If you are a fan of manga and anime, where do you stand on the Japan-only debate? The debate is almost as old as the genre we now consider modern anime. It continues to rage today because neither form of art is so easily defined. Neither manga nor anime can be as tightly constrained as some fans would like.
You can buy anime T-shirts and hoodies adorned with original artwork from Umai. However, Umai is not a Japanese company. It is an American company owned by Americans. Does that make their artwork manga- or anime-inspired rather than legitimate manga or anime? That’s the debate. It applies to everything from graphic novels to TV series that are referred to as either manga or anime despite not hailing from Japan.
Animation in Japan
What the West considers anime comes either directly from Japan or from Japanese artists living in other parts of the world. We tend to have a very strict definition of both anime and manga. Interestingly enough, ‘anime’ is a shortened version of the Japanese word for animation. In Japan, any and all types of animation are considered anime.
We, Westerners, stumble over this because Japanese animators do things differently compared to their Western counterparts. Their drawing and animation styles are different. Their use of color, shape, and form is distinct. Their means of storytelling are a lot more realistic than ours.
The Case Against Japan-Only
Those who believe anime and manga do not have to originate in Japan have plenty of reasons for saying so. For example, one of the characteristics of genuine manga is characters drawn with realistic proportions. Western artists tend to exaggerate certain proportions where Japanese artists try to make their characters appear as realistic as possible.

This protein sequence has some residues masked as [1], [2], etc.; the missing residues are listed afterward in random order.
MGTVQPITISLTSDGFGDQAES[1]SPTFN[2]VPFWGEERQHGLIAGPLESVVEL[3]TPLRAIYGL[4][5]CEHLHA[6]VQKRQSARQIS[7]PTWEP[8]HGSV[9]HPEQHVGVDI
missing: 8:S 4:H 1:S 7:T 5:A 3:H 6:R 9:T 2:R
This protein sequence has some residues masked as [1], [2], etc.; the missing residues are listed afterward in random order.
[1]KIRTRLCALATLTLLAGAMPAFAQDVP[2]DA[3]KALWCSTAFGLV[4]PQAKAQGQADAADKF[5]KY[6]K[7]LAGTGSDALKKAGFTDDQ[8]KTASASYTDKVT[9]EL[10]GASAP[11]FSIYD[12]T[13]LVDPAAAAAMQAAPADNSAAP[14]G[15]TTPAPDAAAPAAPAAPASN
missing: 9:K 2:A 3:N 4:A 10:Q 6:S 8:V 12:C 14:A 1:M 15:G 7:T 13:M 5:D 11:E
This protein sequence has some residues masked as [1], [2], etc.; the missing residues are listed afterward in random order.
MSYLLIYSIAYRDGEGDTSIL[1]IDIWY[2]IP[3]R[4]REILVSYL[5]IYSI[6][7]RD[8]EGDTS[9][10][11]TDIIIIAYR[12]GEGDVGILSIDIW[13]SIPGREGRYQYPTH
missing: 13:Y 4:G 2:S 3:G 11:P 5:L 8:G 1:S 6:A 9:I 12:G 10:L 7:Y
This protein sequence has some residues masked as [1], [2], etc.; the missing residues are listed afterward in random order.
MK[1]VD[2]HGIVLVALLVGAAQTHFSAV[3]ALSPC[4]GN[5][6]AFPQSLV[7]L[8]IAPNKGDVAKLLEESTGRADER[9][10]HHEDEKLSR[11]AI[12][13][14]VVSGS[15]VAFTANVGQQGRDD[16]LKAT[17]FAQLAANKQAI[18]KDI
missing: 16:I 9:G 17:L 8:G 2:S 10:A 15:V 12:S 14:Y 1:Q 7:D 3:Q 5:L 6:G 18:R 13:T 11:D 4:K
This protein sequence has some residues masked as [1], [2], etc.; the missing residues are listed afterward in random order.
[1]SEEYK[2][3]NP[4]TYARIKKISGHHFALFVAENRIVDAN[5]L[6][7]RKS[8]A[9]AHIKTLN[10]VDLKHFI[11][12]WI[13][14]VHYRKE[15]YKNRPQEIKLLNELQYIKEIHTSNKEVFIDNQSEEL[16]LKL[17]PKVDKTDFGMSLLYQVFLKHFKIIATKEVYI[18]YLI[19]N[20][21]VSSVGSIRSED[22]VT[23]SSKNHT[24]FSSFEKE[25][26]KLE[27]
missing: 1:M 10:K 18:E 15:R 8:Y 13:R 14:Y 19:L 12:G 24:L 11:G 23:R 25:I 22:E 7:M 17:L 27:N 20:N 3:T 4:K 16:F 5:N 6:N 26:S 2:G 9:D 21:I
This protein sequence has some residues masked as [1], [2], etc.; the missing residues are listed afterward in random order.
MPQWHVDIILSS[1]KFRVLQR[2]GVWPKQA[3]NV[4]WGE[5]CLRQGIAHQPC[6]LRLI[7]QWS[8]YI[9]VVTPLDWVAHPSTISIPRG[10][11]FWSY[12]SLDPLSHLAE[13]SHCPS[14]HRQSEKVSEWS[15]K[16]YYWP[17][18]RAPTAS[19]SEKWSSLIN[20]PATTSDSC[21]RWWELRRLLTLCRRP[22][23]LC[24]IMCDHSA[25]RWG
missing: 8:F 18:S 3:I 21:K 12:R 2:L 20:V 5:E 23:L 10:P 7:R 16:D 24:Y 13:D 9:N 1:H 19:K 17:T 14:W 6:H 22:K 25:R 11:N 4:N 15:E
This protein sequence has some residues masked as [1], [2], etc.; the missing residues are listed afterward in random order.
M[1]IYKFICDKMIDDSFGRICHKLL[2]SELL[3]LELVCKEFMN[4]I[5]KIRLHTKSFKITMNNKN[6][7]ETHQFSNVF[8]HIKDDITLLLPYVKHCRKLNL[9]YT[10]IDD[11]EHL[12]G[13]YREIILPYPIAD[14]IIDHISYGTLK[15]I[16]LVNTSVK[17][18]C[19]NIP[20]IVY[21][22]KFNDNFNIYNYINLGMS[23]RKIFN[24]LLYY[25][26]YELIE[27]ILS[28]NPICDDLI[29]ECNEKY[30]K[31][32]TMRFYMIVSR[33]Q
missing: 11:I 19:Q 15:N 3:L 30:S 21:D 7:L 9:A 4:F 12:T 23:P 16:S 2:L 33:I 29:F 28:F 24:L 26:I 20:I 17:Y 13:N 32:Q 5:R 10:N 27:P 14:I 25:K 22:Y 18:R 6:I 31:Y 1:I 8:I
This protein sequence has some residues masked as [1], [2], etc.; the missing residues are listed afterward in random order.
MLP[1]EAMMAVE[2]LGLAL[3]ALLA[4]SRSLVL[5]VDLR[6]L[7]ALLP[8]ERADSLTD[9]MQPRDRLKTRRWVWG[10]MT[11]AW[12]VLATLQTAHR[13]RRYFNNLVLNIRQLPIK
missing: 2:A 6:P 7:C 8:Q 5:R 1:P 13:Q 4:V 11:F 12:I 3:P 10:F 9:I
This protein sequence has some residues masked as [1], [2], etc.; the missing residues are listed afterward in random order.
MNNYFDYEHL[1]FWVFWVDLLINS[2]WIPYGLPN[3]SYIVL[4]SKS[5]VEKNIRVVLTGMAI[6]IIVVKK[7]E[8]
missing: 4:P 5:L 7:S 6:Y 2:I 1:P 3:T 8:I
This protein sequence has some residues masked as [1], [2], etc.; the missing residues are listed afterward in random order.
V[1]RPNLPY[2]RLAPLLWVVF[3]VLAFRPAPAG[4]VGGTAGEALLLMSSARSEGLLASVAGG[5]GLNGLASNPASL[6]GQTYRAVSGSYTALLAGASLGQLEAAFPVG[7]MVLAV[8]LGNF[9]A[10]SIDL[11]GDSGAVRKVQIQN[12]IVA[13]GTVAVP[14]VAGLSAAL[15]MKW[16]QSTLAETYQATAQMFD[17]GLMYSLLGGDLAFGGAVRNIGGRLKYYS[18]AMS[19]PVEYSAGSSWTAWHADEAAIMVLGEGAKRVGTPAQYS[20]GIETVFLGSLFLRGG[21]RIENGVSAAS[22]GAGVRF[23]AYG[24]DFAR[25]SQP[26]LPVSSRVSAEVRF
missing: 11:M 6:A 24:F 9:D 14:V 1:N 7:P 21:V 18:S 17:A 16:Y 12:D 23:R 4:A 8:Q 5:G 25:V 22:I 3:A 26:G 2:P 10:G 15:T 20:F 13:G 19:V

This gives rise to the belief that manga and anime are art forms that can be employed by any artist, regardless of origin. If this is the case, a Spanish artist living in South Africa could produce genuine manga and anime despite having never set foot in Japan.
The Case for Japan-Only
Those who believe genuine anime and manga only come from Japan find their case rooted in the principle of cultural appropriation. It must be understood that the modern concept of manga and anime comes from Japanese culture. Long before the two types of art became known in the West, they were institutions in the East.
In light of that, there are those who believe referring to non-Japanese works as legitimate anime or manga amounts to cultural appropriation. They take the position that any works created outside of Japan should be referred to as ‘inspired’ or ‘like’ – as in anime-inspired or manga-like.
A Never-Ending Debate
The Japan-only debate has been going on for so long that many people do not even remember its origins. Unfortunately, it seems to be a debate that will never reach a reasonable conclusion. Why? Because artwork is rarely defined neatly enough to create the necessary standards. By its very nature, art is interpretive. Trying to confine it to a set of inflexible parameters is to defeat the purpose of creating art.
In the end, does it really matter whether or not anime and manga work originate from Japan? Is a top-notch anime series any less entertaining after discovering it has been created by non-Japanese artists living in the West? Is a manga graphic novel no longer worthy of reading because you discovered it was created by an Australian?
Manga and anime are what they are regardless of national borders. In light of that, the Japan-only debate might not even be worth having.